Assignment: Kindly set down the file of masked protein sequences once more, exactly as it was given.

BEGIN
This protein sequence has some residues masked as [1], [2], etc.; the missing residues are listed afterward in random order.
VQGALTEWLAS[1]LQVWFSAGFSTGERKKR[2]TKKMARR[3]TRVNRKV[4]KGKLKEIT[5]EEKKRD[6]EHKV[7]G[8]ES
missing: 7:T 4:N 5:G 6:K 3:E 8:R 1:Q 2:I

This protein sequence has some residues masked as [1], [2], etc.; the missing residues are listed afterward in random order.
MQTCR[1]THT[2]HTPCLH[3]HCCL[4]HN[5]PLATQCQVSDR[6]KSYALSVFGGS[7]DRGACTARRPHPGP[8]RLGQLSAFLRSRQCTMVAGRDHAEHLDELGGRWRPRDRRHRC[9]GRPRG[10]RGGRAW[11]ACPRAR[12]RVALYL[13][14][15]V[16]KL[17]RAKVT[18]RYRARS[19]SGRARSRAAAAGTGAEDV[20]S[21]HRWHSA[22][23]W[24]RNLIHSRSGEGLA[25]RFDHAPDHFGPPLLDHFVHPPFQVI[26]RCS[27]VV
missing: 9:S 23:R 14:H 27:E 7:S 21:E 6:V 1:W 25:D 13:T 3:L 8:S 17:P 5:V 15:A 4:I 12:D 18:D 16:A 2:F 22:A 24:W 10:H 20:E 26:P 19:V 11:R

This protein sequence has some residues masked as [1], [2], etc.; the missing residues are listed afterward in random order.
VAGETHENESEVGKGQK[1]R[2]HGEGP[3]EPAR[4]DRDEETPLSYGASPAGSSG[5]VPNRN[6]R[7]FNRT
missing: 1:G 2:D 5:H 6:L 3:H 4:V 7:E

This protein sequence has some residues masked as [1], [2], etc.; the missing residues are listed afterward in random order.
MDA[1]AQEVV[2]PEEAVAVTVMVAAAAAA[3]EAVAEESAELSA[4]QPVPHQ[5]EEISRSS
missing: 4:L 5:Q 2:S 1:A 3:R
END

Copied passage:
This protein sequence has some residues masked as [1], [2], etc.; the missing residues are listed afterward in random order.
VQGALTEWLAS[1]LQVWFSAGFSTGERKKR[2]TKKMARR[3]TRVNRKV[4]KGKLKEIT[5]EEKKRD[6]EHKV[7]G[8]ES
missing: 7:T 4:N 5:G 6:K 3:E 8:R 1:Q 2:I

This protein sequence has some residues masked as [1], [2], etc.; the missing residues are listed afterward in random order.
MQTCR[1]THT[2]HTPCLH[3]HCCL[4]HN[5]PLATQCQVSDR[6]KSYALSVFGGS[7]DRGACTARRPHPGP[8]RLGQLSAFLRSRQCTMVAGRDHAEHLDELGGRWRPRDRRHRC[9]GRPRG[10]RGGRAW[11]ACPRAR[12]RVALYL[13][14][15]V[16]KL[17]RAKVT[18]RYRARS[19]SGRARSRAAAAGTGAEDV[20]S[21]HRWHSA[22][23]W[24]RNLIHSRSGEGLA[25]RFDHAPDHFGPPLLDHFVHPPFQVI[26]RCS[27]VV
missing: 9:S 23:R 14:H 27:E 7:S 21:E 6:V 1:W 25:D 13:T 3:L 8:S 17:P 5:V 15:A 4:I 12:D 18:D 16:A 2:F 22:A 24:W 10:H 20:E 26:P 19:V 11:R

This protein sequence has some residues masked as [1], [2], etc.; the missing residues are listed afterward in random order.
VAGETHENESEVGKGQK[1]R[2]HGEGP[3]EPAR[4]DRDEETPLSYGASPAGSSG[5]VPNRN[6]R[7]FNRT
missing: 1:G 2:D 5:H 6:L 3:H 4:V 7:E

This protein sequence has some residues masked as [1], [2], etc.; the missing residues are listed afterward in random order.
MDA[1]AQEVV[2]PEEAVAVTVMVAAAAAA[3]EAVAEESAELSA[4]QPVPHQ[5]EEISRSS
missing: 4:L 5:Q 2:S 1:A 3:R